The guys featured in this article on "extreme deprivation" (and it's almost all guys) are trying to subsist on 1,800 to 2,000 calories per day. There's an "OMG! How does he do it?!"-style paragraph about a guy who makes sure he doesn't eat more than 639 calories for dinner. I'm sure the women here are all shaking their heads in disbelief.
For the men who might not understand why this is laughable, read any mainstream women's magazine and you'll surely come across an article on food or nutrition that tells women they should be eating 1,200 calories per day and gives you meal plans on how to do it. Sure, men are bigger than women and need more calories but it's pretty laughable that guys who have decided to eat 160% as much as women are told they should all the time warrant a trend piece on how they are starving themselves.
When Ann Coulter said of some of the 9/11 widows that "I've never seen people enjoying their husbands' deaths so much," Mark Steyn jumped to her defense by writing,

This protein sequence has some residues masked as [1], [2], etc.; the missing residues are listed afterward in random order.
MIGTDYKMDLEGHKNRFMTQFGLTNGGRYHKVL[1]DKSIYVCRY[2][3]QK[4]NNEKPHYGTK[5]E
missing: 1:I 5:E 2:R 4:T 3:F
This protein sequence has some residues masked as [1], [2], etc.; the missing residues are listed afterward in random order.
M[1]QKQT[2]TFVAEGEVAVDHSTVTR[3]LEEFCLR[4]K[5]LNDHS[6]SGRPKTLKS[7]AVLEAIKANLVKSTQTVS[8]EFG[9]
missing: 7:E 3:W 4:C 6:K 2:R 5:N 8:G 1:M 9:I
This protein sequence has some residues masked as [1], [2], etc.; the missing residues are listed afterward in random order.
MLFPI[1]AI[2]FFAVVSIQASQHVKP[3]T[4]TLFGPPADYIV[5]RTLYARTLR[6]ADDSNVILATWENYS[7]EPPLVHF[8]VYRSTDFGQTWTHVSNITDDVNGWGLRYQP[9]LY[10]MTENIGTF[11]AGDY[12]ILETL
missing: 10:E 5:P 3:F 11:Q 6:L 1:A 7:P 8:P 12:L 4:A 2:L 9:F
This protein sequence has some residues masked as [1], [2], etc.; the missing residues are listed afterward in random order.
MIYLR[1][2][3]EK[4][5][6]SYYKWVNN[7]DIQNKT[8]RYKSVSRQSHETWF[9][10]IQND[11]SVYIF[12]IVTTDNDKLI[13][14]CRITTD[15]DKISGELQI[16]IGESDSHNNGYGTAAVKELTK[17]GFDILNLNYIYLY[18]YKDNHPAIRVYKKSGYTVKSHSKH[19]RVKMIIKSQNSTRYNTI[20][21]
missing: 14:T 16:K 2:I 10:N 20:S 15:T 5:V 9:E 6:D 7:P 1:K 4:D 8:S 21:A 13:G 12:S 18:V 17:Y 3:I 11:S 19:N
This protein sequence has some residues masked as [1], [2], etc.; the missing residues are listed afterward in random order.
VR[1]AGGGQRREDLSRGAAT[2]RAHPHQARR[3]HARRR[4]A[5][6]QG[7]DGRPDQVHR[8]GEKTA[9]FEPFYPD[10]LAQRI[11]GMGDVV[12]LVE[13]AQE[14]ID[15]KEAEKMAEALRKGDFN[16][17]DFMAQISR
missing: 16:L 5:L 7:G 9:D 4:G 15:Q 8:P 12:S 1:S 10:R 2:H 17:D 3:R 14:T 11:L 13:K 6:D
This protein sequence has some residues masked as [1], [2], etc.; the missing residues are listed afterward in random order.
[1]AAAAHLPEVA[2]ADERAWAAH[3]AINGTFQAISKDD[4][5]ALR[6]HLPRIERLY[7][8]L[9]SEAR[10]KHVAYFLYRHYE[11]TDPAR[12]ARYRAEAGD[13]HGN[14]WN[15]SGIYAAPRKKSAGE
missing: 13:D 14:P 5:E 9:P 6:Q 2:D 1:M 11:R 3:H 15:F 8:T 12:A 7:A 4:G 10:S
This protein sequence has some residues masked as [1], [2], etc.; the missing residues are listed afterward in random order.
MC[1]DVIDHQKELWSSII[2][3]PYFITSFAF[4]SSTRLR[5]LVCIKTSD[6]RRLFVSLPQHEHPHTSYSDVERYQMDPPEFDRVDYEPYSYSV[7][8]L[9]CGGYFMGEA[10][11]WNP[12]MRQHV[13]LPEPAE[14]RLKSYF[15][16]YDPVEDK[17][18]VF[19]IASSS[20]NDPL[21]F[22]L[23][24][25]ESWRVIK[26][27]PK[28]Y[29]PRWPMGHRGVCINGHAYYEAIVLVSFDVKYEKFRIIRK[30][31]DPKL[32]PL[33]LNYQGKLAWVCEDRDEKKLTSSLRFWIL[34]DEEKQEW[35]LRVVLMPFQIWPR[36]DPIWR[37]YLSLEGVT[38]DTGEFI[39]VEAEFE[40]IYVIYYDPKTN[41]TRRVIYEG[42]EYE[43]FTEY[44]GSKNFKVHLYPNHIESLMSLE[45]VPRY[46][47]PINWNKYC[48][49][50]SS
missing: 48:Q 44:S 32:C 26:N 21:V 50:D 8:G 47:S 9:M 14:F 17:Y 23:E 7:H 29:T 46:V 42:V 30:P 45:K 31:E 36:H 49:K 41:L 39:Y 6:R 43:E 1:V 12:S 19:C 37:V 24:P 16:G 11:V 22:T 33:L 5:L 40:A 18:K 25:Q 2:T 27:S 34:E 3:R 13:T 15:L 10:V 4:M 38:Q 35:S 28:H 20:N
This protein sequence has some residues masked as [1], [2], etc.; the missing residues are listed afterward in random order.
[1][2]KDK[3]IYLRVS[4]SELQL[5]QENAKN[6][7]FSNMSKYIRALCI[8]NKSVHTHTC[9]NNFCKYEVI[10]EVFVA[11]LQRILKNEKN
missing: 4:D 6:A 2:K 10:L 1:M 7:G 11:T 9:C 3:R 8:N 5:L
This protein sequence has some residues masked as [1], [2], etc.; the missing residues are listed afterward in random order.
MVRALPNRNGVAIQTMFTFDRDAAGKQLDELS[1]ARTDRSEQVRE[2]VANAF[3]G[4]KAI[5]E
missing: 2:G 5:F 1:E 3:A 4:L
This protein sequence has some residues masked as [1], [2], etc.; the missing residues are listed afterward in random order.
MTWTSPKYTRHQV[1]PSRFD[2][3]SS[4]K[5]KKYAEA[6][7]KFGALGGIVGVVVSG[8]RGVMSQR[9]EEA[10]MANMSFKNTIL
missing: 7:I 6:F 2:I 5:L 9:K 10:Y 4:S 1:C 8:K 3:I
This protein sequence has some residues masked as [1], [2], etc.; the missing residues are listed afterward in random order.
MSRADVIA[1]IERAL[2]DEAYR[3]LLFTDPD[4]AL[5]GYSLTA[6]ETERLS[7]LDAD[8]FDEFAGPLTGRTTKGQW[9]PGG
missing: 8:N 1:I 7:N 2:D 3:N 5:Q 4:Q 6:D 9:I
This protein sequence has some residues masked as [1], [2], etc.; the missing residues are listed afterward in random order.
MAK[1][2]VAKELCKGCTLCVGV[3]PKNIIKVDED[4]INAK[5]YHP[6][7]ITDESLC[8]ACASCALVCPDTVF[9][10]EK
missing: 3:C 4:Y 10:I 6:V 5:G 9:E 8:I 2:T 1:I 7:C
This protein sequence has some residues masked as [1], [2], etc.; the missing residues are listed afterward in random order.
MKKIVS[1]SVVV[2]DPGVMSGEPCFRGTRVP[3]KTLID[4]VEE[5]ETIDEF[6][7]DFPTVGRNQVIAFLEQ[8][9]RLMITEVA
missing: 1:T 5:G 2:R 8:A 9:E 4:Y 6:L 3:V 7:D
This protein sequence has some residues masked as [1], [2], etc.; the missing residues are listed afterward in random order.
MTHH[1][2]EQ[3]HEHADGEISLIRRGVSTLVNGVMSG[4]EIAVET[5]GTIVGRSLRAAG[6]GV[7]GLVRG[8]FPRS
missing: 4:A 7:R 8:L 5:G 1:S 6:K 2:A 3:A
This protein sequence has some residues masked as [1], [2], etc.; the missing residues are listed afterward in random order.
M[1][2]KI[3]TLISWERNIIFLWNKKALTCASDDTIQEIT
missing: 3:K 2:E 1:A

And at that point Senator Clinton jumped in to denounce the incendiary blond commentatrix as (dread word) "mean-spirited." Maybe so. But in 2004, the Jersey Girls publicly endorsed John Kerry's campaign for president: they inserted themselves into the political arena and chose sides. That being so, to demand that they be insulated from the normal rough 'n' tumble of partisan politics merely because of their biography seems absurd.
And Rush Limbaugh, defending his own decision to wonder whether Michael J. Fox was "acting" to play up his Parkinson's symptoms, says,
What's happening here is that Michael Fox has entered the political arena with his attack, which includes false information about Senator Talent and Michael Steele in Maryland. That's fair game, and I am not going to follow the script that says we're not allowed to comment on the things said by participants, "victims," what have you, that the Democrats put forth as infallible in the middle of a political campaign.